CY Frankel‘s photographs from ‘Careful’ demand that we work, that we construct our own reality out of his visual clues. Nothing is as it is. All is subjective. There is no truth. Or rather everything is truth when seen through the lens of a camera. His camera.
Frankel wants us to create our own narrative arc out of a series of pictures that have no relationship with each other. Their only commonality is him. The man behind the camera. He is testing us. Making us realise that what we see is merely a perception of reality not reality itself. In short he is reminding us that documentary photography is a story told by a single person. Is not objective. Rather it is, by definition, a document pertaining to a persons relationship to that which is infront of them; physically, emotionally, politically, socially.
Everything we see is distilled through our experience. Our life. Human nature dictates that we create our own stories to make sense of the world. Make sense of our pointless existence, our terminal decline, our short moment on a spinning rock in a infinite universe. So what I see here is different from you. My experience dictates its own story through these photographs. Its own tale of suburban life; toddlers and young women, empty streets and damaged fencing.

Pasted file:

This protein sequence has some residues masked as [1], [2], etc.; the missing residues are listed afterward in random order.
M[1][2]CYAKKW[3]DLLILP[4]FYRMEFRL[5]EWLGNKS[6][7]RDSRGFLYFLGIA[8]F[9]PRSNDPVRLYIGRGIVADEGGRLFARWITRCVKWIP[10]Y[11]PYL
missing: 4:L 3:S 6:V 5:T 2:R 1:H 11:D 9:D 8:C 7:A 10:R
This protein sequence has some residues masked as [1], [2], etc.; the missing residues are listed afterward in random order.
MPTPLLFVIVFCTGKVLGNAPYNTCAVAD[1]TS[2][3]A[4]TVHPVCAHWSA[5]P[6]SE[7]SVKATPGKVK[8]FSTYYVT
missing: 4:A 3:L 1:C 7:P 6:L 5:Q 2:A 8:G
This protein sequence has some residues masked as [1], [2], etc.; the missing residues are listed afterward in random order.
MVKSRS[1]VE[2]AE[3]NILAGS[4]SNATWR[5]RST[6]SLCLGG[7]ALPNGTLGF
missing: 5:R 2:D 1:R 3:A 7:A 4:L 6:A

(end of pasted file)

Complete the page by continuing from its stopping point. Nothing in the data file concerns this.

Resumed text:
The concept of photographic truth is a question rarely articulated. The media has led us into an illusory world in which we believe everything we see. As Lou Reed said in ‘The Last Great American Whale’:
Don’t believe half of what you see and none of what you hear
This planet of visual illusion has coerced us into believing the visual image is a reflection of reality when infact it’s a construction built to sell us product, keep us compliant. And this is what these photographs propel us into. They riff off fiction. They play with our desire to understand the incomprehensible wonder of life. They are part an ongoing project which I shall be returning too. Here’s what Frankel has to say about the series:
Unplanned and unstaged, these photographs are representations of people and things both unknown and familiar. They are ostensibly unrelated, taken in a variety of locations over a period of time stretching over two years.
Through their contextualisation within a larger narrative, the images begin to tell a story, but one that might only ever exist in imagination, in the subconscious, or in the memories it pricks from the subjective life experiences of artist or viewer.